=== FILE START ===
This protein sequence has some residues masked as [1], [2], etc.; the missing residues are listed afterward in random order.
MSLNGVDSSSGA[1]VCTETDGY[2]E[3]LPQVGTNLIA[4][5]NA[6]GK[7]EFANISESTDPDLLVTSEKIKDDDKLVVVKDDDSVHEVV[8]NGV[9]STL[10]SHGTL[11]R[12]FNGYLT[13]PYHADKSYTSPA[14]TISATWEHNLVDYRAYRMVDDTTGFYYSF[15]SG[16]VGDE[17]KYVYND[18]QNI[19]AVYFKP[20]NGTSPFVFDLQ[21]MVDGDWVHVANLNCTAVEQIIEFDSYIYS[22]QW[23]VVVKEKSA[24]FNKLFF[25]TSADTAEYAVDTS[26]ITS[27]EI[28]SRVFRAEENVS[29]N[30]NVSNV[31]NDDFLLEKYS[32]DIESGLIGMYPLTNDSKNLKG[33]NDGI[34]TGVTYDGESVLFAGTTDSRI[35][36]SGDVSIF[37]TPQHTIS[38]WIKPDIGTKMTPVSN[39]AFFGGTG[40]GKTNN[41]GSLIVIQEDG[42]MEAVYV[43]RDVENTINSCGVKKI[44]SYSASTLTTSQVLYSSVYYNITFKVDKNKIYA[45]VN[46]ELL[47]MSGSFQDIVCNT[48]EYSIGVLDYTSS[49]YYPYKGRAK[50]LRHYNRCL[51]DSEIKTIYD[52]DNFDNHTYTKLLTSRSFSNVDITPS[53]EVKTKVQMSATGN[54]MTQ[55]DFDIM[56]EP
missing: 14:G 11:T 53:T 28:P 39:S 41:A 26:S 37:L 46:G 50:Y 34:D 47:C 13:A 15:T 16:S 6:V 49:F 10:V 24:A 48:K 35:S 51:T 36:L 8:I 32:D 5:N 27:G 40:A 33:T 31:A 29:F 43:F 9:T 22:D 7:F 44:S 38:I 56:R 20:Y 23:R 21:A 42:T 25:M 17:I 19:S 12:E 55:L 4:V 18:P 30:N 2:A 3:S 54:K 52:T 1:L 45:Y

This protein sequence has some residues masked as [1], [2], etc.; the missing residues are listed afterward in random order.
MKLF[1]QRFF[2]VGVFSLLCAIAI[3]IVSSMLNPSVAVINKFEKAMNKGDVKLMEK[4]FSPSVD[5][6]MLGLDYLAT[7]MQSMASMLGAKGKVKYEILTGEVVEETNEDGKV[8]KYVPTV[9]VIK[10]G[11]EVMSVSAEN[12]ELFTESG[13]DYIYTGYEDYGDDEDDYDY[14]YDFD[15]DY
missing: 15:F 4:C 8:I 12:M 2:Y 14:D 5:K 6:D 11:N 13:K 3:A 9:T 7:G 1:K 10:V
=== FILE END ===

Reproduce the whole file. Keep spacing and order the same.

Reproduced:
This protein sequence has some residues masked as [1], [2], etc.; the missing residues are listed afterward in random order.
MSLNGVDSSSGA[1]VCTETDGY[2]E[3]LPQVGTNLIA[4][5]NA[6]GK[7]EFANISESTDPDLLVTSEKIKDDDKLVVVKDDDSVHEVV[8]NGV[9]STL[10]SHGTL[11]R[12]FNGYLT[13]PYHADKSYTSPA[14]TISATWEHNLVDYRAYRMVDDTTGFYYSF[15]SG[16]VGDE[17]KYVYND[18]QNI[19]AVYFKP[20]NGTSPFVFDLQ[21]MVDGDWVHVANLNCTAVEQIIEFDSYIYS[22]QW[23]VVVKEKSA[24]FNKLFF[25]TSADTAEYAVDTS[26]ITS[27]EI[28]SRVFRAEENVS[29]N[30]NVSNV[31]NDDFLLEKYS[32]DIESGLIGMYPLTNDSKNLKG[33]NDGI[34]TGVTYDGESVLFAGTTDSRI[35][36]SGDVSIF[37]TPQHTIS[38]WIKPDIGTKMTPVSN[39]AFFGGTG[40]GKTNN[41]GSLIVIQEDG[42]MEAVYV[43]RDVENTINSCGVKKI[44]SYSASTLTTSQVLYSSVYYNITFKVDKNKIYA[45]VN[46]ELL[47]MSGSFQDIVCNT[48]EYSIGVLDYTSS[49]YYPYKGRAK[50]LRHYNRCL[51]DSEIKTIYD[52]DNFDNHTYTKLLTSRSFSNVDITPS[53]EVKTKVQMSATGN[54]MTQ[55]DFDIM[56]EP
missing: 14:G 11:T 53:T 28:P 39:S 41:A 26:S 37:L 46:G 50:Y 34:D 47:C 13:A 15:T 16:S 6:V 49:F 10:V 24:A 48:K 35:S 51:T 36:L 8:I 32:D 5:N 27:G 40:A 33:T 31:A 29:F 43:F 9:T 22:D 7:F 44:S 38:I 56:R 20:Y 23:R 21:A 42:T 25:M 17:I 19:S 12:E 55:L 4:V 18:P 30:N 2:A 3:S 54:K 52:T 1:L 45:Y

This protein sequence has some residues masked as [1], [2], etc.; the missing residues are listed afterward in random order.
MKLF[1]QRFF[2]VGVFSLLCAIAI[3]IVSSMLNPSVAVINKFEKAMNKGDVKLMEK[4]FSPSVD[5][6]MLGLDYLAT[7]MQSMASMLGAKGKVKYEILTGEVVEETNEDGKV[8]KYVPTV[9]VIK[10]G[11]EVMSVSAEN[12]ELFTESG[13]DYIYTGYEDYGDDEDDYDY[14]YDFD[15]DY
missing: 15:F 4:C 8:I 12:M 2:Y 14:D 5:K 6:D 11:N 13:K 3:A 9:T 7:G 1:K 10:V